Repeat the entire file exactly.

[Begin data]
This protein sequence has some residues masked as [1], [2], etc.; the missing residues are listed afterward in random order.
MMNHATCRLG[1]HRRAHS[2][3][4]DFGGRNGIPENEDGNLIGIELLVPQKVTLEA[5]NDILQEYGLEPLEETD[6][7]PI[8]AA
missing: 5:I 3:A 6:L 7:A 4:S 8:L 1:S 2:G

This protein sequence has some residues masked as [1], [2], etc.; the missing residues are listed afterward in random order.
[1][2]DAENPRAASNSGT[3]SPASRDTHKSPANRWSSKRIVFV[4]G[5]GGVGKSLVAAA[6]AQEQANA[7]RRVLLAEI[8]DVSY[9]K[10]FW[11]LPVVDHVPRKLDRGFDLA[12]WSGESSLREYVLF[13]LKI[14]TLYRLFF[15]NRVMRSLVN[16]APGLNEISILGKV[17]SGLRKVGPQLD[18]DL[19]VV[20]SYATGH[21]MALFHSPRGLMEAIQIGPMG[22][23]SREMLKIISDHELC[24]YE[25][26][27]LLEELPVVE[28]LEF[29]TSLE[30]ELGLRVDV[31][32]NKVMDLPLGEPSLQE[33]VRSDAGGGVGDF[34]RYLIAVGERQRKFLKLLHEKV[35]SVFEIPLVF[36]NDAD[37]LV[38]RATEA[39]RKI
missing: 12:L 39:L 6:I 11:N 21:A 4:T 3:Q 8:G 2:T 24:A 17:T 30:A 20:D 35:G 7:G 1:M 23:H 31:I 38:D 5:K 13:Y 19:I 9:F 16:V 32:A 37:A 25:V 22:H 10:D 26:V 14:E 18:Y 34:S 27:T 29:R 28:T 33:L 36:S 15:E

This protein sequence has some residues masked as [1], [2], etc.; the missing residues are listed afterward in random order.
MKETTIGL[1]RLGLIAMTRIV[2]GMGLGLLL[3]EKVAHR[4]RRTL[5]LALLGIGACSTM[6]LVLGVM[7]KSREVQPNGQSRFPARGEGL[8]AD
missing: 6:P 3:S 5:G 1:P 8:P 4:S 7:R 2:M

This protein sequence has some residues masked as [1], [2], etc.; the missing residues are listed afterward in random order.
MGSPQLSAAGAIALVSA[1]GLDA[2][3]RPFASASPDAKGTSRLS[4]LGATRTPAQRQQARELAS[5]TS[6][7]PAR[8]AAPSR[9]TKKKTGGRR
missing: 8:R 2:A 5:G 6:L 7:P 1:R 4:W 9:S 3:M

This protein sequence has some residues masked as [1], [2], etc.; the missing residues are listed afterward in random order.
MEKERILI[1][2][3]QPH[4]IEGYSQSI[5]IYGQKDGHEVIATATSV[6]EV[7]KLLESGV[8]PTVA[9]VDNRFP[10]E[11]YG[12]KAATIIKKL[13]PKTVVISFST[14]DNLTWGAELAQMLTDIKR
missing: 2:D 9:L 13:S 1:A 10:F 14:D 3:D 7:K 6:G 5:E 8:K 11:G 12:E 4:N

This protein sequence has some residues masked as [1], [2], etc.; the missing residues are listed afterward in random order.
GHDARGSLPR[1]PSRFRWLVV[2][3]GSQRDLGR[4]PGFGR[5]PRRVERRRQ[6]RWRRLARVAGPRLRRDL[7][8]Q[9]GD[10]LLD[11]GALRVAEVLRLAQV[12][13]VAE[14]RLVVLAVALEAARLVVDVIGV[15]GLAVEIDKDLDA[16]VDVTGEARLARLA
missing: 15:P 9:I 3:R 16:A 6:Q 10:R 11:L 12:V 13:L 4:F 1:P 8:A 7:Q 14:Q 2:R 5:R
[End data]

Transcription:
This protein sequence has some residues masked as [1], [2], etc.; the missing residues are listed afterward in random order.
MMNHATCRLG[1]HRRAHS[2][3][4]DFGGRNGIPENEDGNLIGIELLVPQKVTLEA[5]NDILQEYGLEPLEETD[6][7]PI[8]AA
missing: 5:I 3:A 6:L 7:A 4:S 8:L 1:S 2:G

This protein sequence has some residues masked as [1], [2], etc.; the missing residues are listed afterward in random order.
[1][2]DAENPRAASNSGT[3]SPASRDTHKSPANRWSSKRIVFV[4]G[5]GGVGKSLVAAA[6]AQEQANA[7]RRVLLAEI[8]DVSY[9]K[10]FW[11]LPVVDHVPRKLDRGFDLA[12]WSGESSLREYVLF[13]LKI[14]TLYRLFF[15]NRVMRSLVN[16]APGLNEISILGKV[17]SGLRKVGPQLD[18]DL[19]VV[20]SYATGH[21]MALFHSPRGLMEAIQIGPMG[22][23]SREMLKIISDHELC[24]YE[25][26][27]LLEELPVVE[28]LEF[29]TSLE[30]ELGLRVDV[31][32]NKVMDLPLGEPSLQE[33]VRSDAGGGVGDF[34]RYLIAVGERQRKFLKLLHEKV[35]SVFEIPLVF[36]NDAD[37]LV[38]RATEA[39]RKI
missing: 12:L 39:L 6:I 11:N 21:A 4:T 3:Q 8:G 2:T 24:A 17:T 30:A 20:D 35:G 7:G 1:M 23:H 31:I 38:D 5:K 13:Y 19:I 9:F 16:V 32:A 37:A 25:V 22:H 10:D 26:V 14:E 18:Y 34:S 27:T 29:R 28:T 33:L 36:S 15:E

This protein sequence has some residues masked as [1], [2], etc.; the missing residues are listed afterward in random order.
MKETTIGL[1]RLGLIAMTRIV[2]GMGLGLLL[3]EKVAHR[4]RRTL[5]LALLGIGACSTM[6]LVLGVM[7]KSREVQPNGQSRFPARGEGL[8]AD
missing: 6:P 3:S 5:G 1:P 8:P 4:S 7:R 2:M

This protein sequence has some residues masked as [1], [2], etc.; the missing residues are listed afterward in random order.
MGSPQLSAAGAIALVSA[1]GLDA[2][3]RPFASASPDAKGTSRLS[4]LGATRTPAQRQQARELAS[5]TS[6][7]PAR[8]AAPSR[9]TKKKTGGRR
missing: 8:R 2:A 5:G 6:L 7:P 1:R 4:W 9:S 3:M

This protein sequence has some residues masked as [1], [2], etc.; the missing residues are listed afterward in random order.
MEKERILI[1][2][3]QPH[4]IEGYSQSI[5]IYGQKDGHEVIATATSV[6]EV[7]KLLESGV[8]PTVA[9]VDNRFP[10]E[11]YG[12]KAATIIKKL[13]PKTVVISFST[14]DNLTWGAELAQMLTDIKR
missing: 2:D 9:L 13:S 1:A 10:F 14:D 3:D 7:K 6:G 5:E 8:K 11:G 12:E 4:N

This protein sequence has some residues masked as [1], [2], etc.; the missing residues are listed afterward in random order.
GHDARGSLPR[1]PSRFRWLVV[2][3]GSQRDLGR[4]PGFGR[5]PRRVERRRQ[6]RWRRLARVAGPRLRRDL[7][8]Q[9]GD[10]LLD[11]GALRVAEVLRLAQV[12][13]VAE[14]RLVVLAVALEAARLVVDVIGV[15]GLAVEIDKDLDA[16]VDVTGEARLARLA
missing: 15:P 9:I 3:R 16:A 6:Q 10:R 11:L 12:V 13:L 4:F 1:P 8:A 7:Q 14:Q 2:R 5:R